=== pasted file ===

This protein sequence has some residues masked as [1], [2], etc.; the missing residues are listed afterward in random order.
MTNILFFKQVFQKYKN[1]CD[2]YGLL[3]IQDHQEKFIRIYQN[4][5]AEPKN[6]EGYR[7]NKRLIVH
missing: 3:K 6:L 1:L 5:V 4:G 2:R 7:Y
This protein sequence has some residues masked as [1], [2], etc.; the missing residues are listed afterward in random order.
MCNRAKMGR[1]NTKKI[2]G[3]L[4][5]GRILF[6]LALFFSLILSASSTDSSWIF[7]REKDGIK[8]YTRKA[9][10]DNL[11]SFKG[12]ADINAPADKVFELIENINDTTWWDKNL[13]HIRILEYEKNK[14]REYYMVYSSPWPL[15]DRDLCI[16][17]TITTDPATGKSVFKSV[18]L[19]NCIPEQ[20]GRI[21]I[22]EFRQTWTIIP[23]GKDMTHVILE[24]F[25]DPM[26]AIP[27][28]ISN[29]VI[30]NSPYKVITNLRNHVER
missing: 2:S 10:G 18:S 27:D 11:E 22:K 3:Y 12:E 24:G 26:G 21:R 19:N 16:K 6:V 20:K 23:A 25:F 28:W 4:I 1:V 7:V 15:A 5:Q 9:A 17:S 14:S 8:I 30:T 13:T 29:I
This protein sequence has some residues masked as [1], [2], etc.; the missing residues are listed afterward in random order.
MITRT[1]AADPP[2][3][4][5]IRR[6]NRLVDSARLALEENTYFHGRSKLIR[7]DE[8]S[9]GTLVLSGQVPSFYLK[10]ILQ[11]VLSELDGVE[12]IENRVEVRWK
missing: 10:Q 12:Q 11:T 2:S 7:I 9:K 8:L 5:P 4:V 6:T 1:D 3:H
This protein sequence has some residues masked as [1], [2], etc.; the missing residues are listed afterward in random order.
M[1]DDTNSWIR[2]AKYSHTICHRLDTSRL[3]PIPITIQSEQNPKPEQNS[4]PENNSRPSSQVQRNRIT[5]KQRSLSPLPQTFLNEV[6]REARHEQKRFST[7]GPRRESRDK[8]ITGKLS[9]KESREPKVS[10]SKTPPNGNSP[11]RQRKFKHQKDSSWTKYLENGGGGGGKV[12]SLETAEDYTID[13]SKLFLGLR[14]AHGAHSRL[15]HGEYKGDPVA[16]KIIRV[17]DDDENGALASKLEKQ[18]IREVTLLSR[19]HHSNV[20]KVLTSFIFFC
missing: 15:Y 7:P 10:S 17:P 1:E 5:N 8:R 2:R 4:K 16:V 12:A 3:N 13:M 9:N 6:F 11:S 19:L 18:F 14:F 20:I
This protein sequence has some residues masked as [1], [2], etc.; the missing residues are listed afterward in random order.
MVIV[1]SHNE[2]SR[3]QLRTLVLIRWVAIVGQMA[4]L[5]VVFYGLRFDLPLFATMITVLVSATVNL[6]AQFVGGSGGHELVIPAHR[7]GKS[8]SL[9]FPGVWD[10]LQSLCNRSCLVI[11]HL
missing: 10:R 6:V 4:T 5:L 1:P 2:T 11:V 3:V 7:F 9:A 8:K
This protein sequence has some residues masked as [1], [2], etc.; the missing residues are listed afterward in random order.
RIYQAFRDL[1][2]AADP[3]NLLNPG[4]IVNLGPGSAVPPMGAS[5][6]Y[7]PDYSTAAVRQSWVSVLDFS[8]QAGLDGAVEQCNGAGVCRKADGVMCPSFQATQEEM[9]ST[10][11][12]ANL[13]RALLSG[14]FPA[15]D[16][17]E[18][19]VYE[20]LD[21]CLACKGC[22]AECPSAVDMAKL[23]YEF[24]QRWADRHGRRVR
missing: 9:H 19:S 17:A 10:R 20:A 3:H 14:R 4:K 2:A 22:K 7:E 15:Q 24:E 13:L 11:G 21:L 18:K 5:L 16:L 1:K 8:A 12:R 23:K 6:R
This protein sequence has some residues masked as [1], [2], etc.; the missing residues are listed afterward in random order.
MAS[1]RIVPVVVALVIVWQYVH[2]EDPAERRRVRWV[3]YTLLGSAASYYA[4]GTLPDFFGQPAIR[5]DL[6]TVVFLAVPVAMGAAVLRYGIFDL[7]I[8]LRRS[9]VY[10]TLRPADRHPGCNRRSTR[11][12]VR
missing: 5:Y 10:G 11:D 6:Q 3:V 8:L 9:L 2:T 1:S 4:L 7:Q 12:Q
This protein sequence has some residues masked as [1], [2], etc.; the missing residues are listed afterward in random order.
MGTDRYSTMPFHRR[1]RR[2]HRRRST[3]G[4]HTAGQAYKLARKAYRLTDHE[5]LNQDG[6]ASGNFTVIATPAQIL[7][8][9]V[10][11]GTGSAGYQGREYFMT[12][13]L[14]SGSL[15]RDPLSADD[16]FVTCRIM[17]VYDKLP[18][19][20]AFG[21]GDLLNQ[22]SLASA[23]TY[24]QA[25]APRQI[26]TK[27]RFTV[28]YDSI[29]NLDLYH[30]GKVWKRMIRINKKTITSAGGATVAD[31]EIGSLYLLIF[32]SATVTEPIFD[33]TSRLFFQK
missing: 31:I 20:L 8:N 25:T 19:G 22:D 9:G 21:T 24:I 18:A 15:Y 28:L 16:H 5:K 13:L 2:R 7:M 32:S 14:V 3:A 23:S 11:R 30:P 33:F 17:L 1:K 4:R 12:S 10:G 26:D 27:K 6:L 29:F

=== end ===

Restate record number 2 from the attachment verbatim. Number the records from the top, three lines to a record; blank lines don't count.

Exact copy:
This protein sequence has some residues masked as [1], [2], etc.; the missing residues are listed afterward in random order.
MCNRAKMGR[1]NTKKI[2]G[3]L[4][5]GRILF[6]LALFFSLILSASSTDSSWIF[7]REKDGIK[8]YTRKA[9][10]DNL[11]SFKG[12]ADINAPADKVFELIENINDTTWWDKNL[13]HIRILEYEKNK[14]REYYMVYSSPWPL[15]DRDLCI[16][17]TITTDPATGKSVFKSV[18]L[19]NCIPEQ[20]GRI[21]I[22]EFRQTWTIIP[23]GKDMTHVILE[24]F[25]DPM[26]AIP[27][28]ISN[29]VI[30]NSPYKVITNLRNHVER
missing: 2:S 10:G 18:S 27:D 11:E 22:K 3:Y 12:E 24:G 26:G 21:R 19:N 16:K 6:V 20:K 23:A 25:F 28:W 4:I 1:V 7:V 15:A 5:Q 9:A 17:S 14:S 8:I 30:T 13:T 29:I